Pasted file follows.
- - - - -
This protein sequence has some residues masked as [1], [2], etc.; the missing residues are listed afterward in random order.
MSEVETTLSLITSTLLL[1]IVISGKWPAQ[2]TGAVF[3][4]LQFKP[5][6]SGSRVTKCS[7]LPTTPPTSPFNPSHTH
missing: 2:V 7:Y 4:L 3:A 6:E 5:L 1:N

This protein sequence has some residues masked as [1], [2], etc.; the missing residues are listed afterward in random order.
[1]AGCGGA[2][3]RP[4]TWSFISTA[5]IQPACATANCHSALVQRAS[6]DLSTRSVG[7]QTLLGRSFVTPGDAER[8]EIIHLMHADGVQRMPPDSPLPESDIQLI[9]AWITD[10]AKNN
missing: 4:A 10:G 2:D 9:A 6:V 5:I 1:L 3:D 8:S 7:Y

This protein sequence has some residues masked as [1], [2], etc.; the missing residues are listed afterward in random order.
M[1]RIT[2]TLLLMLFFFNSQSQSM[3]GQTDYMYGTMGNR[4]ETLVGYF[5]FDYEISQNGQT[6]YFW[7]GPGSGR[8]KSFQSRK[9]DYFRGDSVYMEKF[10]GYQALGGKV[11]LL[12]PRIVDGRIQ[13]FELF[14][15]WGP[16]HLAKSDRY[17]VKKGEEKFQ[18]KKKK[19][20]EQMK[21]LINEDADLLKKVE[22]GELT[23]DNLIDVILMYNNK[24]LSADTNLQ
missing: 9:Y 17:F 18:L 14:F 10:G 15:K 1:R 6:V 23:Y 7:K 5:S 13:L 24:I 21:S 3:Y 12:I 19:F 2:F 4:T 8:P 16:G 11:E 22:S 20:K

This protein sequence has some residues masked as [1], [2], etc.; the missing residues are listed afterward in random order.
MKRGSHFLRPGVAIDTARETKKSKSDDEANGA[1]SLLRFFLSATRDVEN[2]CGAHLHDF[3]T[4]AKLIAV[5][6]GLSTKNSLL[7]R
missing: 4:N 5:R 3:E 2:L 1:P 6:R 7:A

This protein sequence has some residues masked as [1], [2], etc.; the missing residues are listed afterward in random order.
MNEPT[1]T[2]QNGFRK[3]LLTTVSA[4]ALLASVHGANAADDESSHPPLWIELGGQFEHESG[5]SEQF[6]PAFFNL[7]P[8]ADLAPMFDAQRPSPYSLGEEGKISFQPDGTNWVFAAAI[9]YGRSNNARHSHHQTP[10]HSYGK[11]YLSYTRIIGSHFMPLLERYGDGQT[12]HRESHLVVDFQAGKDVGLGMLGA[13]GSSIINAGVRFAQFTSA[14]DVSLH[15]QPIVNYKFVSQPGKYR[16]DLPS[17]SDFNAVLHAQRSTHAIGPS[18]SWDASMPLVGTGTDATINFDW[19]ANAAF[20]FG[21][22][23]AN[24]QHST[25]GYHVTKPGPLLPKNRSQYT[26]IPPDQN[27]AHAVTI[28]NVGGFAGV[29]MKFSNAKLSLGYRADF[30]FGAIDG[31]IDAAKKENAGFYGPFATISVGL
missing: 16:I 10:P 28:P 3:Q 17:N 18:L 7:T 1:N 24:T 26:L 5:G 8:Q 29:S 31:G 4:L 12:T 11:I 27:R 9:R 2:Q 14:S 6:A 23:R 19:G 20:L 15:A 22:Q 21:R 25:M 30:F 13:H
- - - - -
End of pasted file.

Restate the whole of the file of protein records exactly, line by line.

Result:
This protein sequence has some residues masked as [1], [2], etc.; the missing residues are listed afterward in random order.
MSEVETTLSLITSTLLL[1]IVISGKWPAQ[2]TGAVF[3][4]LQFKP[5][6]SGSRVTKCS[7]LPTTPPTSPFNPSHTH
missing: 2:V 7:Y 4:L 3:A 6:E 5:L 1:N

This protein sequence has some residues masked as [1], [2], etc.; the missing residues are listed afterward in random order.
[1]AGCGGA[2][3]RP[4]TWSFISTA[5]IQPACATANCHSALVQRAS[6]DLSTRSVG[7]QTLLGRSFVTPGDAER[8]EIIHLMHADGVQRMPPDSPLPESDIQLI[9]AWITD[10]AKNN
missing: 4:A 10:G 2:D 9:A 6:V 5:I 1:L 3:D 8:S 7:Y

This protein sequence has some residues masked as [1], [2], etc.; the missing residues are listed afterward in random order.
M[1]RIT[2]TLLLMLFFFNSQSQSM[3]GQTDYMYGTMGNR[4]ETLVGYF[5]FDYEISQNGQT[6]YFW[7]GPGSGR[8]KSFQSRK[9]DYFRGDSVYMEKF[10]GYQALGGKV[11]LL[12]PRIVDGRIQ[13]FELF[14][15]WGP[16]HLAKSDRY[17]VKKGEEKFQ[18]KKKK[19][20]EQMK[21]LINEDADLLKKVE[22]GELT[23]DNLIDVILMYNNK[24]LSADTNLQ
missing: 9:Y 17:F 18:L 14:F 10:G 15:K 1:R 6:V 23:Y 7:K 5:S 13:L 24:I 21:S 3:Y 12:I 19:F 2:F 4:T 8:P 16:G 11:E 22:S 20:K

This protein sequence has some residues masked as [1], [2], etc.; the missing residues are listed afterward in random order.
MKRGSHFLRPGVAIDTARETKKSKSDDEANGA[1]SLLRFFLSATRDVEN[2]CGAHLHDF[3]T[4]AKLIAV[5][6]GLSTKNSLL[7]R
missing: 4:N 5:R 3:E 2:L 1:P 6:R 7:A

This protein sequence has some residues masked as [1], [2], etc.; the missing residues are listed afterward in random order.
MNEPT[1]T[2]QNGFRK[3]LLTTVSA[4]ALLASVHGANAADDESSHPPLWIELGGQFEHESG[5]SEQF[6]PAFFNL[7]P[8]ADLAPMFDAQRPSPYSLGEEGKISFQPDGTNWVFAAAI[9]YGRSNNARHSHHQTP[10]HSYGK[11]YLSYTRIIGSHFMPLLERYGDGQT[12]HRESHLVVDFQAGKDVGLGMLGA[13]GSSIINAGVRFAQFTSA[14]DVSLH[15]QPIVNYKFVSQPGKYR[16]DLPS[17]SDFNAVLHAQRSTHAIGPS[18]SWDASMPLVGTGTDATINFDW[19]ANAAF[20]FG[21][22][23]AN[24]QHST[25]GYHVTKPGPLLPKNRSQYT[26]IPPDQN[27]AHAVTI[28]NVGGFAGV[29]MKFSNAKLSLGYRADF[30]FGAIDG[31]IDAAKKENAGFYGPFATISVGL
missing: 16:I 10:P 28:P 3:Q 17:N 18:L 7:T 1:N 24:T 26:L 5:G 8:Q 29:S 31:G 4:L 12:T 11:I 27:R 9:R 2:Q 14:S 6:A 23:R 19:G 20:L 15:A 22:Q 21:R 25:M 30:F 13:H